Kicking World Blog

The Athleticism of Kickers – A common misconception

Coach Brent Grablachoff debunks the notion that kickers are ordinary people

Being a kicker (or punter) requires a ton of athleticism, and more times than not, a natural inclination to kick and use their feet, many times from soccer...

Coach Jon and I were driving back to our hotel after a recent kicking camp and we got to talking. We discussed how we’ve seen an uptick of newbie kickers with all of the recent news about brain traumas in football. Whether it’s propaganda or reality; our camps have seen a massive growth of first-time kickers this season, and I attribute a lot of that to the hysteria created with ‘fear of injury’ from playing football.

Unfortunately, many parents are thinking they will just turn their son or daughter into a kicker, like a magic trick, but it does not work that way. Being a kicker (or punter) requires a ton of athleticism, and more times than not, a natural inclination to kick and use their feet (many times comes from playing soccer at a young age).

Kickers are some of the most coordinated guys on a football team… they typically stay in great shape (look at Steve Weatherford – former NY Giants punter). They play a lot of golf (requires concentration, precision, coordination). They have to replicate a motion exactly the same way every time with sometimes millions of dollars and a Super Bowl championship on the line (Adam Vinatieri – former Patriots, now Colts kicker has done it the best over the years).

When I hear people jokingly (or seriously) mention, ‘O, kicking is easy, I’m going to make our son a kicker when he grows up’, it somewhat offends me. It offends the few dozen professional kickers in the NFL who get paid to do it for their livelihood. Why does it offend us? Because we know just how hard you have to work to get to the top of your game and be a viable kicker, collegiately or professionally. Kicking may look easy from an outsider looking in, but the reality of it is there are so many intricacies involved in kicking a football.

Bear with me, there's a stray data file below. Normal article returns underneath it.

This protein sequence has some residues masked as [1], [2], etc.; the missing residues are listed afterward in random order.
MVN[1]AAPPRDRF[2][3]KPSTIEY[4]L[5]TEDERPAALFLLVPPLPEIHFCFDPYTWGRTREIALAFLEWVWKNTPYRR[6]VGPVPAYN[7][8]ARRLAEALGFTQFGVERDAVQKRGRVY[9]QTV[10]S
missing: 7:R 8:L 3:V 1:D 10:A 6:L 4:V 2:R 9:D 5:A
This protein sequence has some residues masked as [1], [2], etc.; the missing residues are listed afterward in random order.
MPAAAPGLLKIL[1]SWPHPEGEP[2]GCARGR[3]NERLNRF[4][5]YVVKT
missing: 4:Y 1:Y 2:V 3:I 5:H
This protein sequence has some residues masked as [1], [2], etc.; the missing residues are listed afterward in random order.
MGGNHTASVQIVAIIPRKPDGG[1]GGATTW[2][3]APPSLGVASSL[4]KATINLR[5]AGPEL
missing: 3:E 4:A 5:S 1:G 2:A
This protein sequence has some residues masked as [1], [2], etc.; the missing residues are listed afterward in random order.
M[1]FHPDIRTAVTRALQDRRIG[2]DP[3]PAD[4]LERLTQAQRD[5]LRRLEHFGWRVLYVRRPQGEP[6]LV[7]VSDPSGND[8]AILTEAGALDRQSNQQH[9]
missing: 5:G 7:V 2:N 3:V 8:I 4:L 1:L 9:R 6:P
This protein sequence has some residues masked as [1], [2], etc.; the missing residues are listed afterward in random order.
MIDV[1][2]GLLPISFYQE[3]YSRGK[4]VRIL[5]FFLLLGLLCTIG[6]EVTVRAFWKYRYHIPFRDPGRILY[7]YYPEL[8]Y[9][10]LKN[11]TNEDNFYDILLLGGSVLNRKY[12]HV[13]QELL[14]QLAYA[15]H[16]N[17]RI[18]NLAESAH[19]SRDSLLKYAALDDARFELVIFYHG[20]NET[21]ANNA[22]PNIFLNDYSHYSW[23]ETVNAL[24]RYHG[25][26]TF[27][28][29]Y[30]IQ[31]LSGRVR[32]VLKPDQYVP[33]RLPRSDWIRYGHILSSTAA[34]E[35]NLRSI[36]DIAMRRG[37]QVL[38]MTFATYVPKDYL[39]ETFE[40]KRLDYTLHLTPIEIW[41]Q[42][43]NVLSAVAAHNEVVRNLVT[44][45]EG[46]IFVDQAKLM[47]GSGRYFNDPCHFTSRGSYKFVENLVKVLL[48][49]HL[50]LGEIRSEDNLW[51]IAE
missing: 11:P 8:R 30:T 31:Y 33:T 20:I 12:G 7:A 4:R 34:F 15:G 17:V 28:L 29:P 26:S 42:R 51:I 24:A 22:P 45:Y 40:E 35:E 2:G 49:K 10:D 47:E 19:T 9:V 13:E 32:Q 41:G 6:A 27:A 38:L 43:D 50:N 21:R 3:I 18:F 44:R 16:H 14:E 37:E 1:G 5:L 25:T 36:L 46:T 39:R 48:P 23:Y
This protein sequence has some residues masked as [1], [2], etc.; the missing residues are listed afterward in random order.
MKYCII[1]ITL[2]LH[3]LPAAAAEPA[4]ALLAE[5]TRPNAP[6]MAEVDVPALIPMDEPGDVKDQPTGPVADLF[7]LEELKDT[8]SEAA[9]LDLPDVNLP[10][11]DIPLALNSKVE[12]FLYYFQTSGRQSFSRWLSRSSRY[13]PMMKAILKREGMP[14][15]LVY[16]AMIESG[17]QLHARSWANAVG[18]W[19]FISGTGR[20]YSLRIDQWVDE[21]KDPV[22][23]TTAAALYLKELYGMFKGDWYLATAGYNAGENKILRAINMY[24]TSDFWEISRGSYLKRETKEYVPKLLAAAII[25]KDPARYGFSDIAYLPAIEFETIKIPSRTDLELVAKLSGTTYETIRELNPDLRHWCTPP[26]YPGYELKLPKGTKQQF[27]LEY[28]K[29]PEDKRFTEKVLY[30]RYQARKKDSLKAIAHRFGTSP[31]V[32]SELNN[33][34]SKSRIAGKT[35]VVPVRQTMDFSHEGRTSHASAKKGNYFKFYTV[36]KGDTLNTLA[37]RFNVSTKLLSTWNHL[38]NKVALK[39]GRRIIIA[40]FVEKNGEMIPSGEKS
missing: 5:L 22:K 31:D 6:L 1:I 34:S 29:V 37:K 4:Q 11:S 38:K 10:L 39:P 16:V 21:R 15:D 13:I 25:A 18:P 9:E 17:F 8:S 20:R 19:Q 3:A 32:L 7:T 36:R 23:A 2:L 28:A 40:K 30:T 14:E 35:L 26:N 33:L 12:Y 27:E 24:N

If you’ve been to a Kicking World camp before, you know how much instruction we cover, and that is not even all of it. There are probably 30+ components of a kick that you have to nail, exactly the same way each time, and if you don’t; you will get varied results each time. You need to master your foot to ball contact, you have to take the proper swing path, your plant foot needs to align at the right depth, width, and angle to the ball, your kicking foot must be angled properly to achieve sweet spot contact, you must remember to transfer your weight at and through impact, don’t forget to check the wind, don’t forget to use your hips, don’t look up too early, don’t bend your knee… and so on!

Here are some crucial physical/mental/athletic elements that a kicker must possess and master:

  • Coordination
  • Dexterity
  • Motor skills
  • Foot to ball coordination
  • Foot to eye coordination
  • Eye to foot coordination
  • Process-oriented
  • Ability to learn & implement
  • Ability to focus
  • Improvisation

As you can see, there is a lot more to kicking than what most people think. So the next time you think you can just morph someone into a kicker, don’t forget being a kicker is a life-long pursuit and art form that many, especially the professionals, have spent YEARS developing, tweaking, refining and perfecting. #KickersArePeopleToo

Coach Brent Grablachoff is the Owner & Head Coach of Kicking World, a performance kicking, punting & snapping instruction service with camps & private coaches in over 25 states. For more information about Kicking World or to begin training, visit today.